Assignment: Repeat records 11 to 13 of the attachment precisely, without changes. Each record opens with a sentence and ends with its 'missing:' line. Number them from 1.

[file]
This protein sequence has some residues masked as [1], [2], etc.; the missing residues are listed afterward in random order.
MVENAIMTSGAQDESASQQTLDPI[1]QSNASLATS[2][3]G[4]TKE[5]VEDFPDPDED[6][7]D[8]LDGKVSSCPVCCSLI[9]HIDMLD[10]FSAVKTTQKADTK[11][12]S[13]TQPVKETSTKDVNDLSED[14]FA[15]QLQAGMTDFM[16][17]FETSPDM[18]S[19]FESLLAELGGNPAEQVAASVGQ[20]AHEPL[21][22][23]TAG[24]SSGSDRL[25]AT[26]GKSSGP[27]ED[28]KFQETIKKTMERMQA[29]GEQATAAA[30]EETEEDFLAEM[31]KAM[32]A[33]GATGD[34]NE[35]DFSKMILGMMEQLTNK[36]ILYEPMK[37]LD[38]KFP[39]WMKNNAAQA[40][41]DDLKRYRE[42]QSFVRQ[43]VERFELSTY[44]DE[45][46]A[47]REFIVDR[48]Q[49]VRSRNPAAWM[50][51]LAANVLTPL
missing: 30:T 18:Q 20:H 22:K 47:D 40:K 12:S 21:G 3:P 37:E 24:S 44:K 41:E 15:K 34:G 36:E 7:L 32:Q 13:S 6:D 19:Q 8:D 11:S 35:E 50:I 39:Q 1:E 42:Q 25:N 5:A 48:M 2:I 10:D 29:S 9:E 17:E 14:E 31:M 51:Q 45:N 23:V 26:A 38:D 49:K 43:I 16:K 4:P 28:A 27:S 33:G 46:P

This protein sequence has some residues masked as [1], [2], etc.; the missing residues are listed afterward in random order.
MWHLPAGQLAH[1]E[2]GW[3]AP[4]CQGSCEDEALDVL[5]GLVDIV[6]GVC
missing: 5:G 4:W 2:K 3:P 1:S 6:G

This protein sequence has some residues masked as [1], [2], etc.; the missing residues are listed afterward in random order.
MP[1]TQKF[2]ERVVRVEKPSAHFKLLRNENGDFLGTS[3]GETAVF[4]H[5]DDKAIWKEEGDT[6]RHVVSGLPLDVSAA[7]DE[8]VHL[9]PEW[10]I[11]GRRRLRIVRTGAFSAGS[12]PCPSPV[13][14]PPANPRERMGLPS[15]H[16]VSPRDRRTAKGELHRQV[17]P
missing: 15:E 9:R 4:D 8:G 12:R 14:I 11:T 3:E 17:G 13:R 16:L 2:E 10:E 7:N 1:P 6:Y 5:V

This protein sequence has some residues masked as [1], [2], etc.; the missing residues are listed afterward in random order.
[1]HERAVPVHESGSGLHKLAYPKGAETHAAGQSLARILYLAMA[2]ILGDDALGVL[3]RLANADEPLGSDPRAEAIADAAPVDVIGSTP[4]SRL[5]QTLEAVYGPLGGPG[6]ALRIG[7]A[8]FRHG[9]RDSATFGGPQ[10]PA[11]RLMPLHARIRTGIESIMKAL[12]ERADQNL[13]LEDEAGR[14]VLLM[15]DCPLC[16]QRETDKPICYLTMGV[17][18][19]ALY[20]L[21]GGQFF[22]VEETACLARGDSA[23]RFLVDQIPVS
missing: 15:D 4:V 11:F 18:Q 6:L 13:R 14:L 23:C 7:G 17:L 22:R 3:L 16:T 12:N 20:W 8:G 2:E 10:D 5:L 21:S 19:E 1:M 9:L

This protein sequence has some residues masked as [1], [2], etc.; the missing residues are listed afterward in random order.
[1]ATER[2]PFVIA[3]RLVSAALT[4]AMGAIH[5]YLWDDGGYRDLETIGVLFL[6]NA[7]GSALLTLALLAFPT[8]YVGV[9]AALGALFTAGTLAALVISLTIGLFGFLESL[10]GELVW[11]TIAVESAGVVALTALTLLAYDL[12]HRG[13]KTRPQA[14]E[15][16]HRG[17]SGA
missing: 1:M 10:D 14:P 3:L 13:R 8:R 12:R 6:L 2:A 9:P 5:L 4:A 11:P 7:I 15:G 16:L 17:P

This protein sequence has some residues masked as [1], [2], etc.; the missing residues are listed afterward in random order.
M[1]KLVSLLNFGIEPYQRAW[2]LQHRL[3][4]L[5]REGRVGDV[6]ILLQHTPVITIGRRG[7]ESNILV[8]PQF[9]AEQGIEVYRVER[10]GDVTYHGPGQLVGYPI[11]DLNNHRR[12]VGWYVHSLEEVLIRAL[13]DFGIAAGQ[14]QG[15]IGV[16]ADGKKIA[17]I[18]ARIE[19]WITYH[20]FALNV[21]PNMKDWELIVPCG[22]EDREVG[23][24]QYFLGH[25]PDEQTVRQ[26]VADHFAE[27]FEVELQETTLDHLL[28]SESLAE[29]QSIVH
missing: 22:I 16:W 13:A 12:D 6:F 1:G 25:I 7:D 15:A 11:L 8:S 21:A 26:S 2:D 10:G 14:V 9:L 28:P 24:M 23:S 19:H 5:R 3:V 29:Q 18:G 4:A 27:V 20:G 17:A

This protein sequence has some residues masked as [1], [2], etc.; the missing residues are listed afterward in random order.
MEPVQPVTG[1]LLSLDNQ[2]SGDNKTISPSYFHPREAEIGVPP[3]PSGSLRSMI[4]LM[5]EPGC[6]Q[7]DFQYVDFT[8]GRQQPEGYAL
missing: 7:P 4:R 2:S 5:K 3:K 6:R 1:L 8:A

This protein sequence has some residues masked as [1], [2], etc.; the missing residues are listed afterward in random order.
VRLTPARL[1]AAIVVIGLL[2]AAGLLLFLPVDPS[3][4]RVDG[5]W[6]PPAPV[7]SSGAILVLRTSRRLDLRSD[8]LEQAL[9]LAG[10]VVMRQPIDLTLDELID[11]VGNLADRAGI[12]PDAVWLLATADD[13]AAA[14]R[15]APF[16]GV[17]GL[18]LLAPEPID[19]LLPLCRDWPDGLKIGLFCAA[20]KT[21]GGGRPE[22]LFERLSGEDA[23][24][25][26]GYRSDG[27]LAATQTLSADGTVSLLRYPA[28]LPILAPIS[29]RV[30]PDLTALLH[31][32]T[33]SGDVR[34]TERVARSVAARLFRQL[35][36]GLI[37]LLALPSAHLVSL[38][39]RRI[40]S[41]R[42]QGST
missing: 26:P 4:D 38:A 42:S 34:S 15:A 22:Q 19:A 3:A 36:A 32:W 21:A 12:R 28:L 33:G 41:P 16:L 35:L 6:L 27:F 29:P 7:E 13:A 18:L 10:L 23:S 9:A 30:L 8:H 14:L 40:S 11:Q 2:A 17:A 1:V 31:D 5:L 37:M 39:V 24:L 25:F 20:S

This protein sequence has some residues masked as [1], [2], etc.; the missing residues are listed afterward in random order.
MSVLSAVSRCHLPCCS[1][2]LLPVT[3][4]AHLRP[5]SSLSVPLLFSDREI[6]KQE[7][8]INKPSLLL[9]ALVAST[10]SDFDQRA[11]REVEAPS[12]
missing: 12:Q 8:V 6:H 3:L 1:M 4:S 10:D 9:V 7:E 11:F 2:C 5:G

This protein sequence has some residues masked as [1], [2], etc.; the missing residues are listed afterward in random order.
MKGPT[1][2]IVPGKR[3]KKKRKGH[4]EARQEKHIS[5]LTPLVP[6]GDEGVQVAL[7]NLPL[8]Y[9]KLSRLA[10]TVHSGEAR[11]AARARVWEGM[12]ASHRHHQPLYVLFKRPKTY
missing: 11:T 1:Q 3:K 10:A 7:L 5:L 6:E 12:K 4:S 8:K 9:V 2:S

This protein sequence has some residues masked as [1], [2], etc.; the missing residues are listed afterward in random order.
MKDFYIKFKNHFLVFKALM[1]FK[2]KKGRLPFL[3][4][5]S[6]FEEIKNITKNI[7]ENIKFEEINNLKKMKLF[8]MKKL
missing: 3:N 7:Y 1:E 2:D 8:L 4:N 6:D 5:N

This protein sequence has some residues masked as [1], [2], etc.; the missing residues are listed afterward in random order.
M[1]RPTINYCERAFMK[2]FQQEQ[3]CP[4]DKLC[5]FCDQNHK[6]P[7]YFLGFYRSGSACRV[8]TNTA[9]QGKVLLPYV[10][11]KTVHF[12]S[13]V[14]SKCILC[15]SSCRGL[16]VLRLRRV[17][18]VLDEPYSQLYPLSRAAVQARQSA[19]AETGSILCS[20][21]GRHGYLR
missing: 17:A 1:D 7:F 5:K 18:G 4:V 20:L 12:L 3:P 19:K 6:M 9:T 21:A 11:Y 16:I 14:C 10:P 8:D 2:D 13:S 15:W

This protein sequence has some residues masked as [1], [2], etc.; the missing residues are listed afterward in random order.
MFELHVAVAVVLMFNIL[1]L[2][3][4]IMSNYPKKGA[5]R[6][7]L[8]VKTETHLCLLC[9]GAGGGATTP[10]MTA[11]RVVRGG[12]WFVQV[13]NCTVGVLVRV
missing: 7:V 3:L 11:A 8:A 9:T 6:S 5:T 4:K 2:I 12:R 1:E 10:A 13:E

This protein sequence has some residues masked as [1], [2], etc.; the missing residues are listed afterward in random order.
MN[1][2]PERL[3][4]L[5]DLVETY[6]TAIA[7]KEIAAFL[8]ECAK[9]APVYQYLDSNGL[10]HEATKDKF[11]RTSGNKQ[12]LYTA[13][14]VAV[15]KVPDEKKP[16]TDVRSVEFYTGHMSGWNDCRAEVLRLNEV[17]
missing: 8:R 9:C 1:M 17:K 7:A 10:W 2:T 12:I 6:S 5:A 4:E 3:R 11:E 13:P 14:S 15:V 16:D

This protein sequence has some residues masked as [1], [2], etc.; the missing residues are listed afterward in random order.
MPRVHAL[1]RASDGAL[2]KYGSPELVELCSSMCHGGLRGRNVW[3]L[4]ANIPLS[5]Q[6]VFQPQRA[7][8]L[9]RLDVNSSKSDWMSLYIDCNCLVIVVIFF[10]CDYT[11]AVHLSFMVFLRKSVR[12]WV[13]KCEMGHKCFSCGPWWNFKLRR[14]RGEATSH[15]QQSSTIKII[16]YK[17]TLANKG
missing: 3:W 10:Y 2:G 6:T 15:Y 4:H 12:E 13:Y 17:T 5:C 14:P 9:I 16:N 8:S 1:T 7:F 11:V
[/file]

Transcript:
This protein sequence has some residues masked as [1], [2], etc.; the missing residues are listed afterward in random order.
MKDFYIKFKNHFLVFKALM[1]FK[2]KKGRLPFL[3][4][5]S[6]FEEIKNITKNI[7]ENIKFEEINNLKKMKLF[8]MKKL
missing: 3:N 7:Y 1:E 2:D 8:L 4:N 6:D 5:N

This protein sequence has some residues masked as [1], [2], etc.; the missing residues are listed afterward in random order.
M[1]RPTINYCERAFMK[2]FQQEQ[3]CP[4]DKLC[5]FCDQNHK[6]P[7]YFLGFYRSGSACRV[8]TNTA[9]QGKVLLPYV[10][11]KTVHF[12]S[13]V[14]SKCILC[15]SSCRGL[16]VLRLRRV[17][18]VLDEPYSQLYPLSRAAVQARQSA[19]AETGSILCS[20][21]GRHGYLR
missing: 17:A 1:D 7:F 5:K 18:G 4:V 20:L 12:L 3:P 19:K 6:M 9:T 21:A 11:Y 16:I 14:C 10:P 8:D 2:D 13:S 15:W

This protein sequence has some residues masked as [1], [2], etc.; the missing residues are listed afterward in random order.
MFELHVAVAVVLMFNIL[1]L[2][3][4]IMSNYPKKGA[5]R[6][7]L[8]VKTETHLCLLC[9]GAGGGATTP[10]MTA[11]RVVRGG[12]WFVQV[13]NCTVGVLVRV
missing: 7:V 3:L 11:A 8:A 9:T 6:S 5:T 4:K 2:I 12:R 1:E 10:A 13:E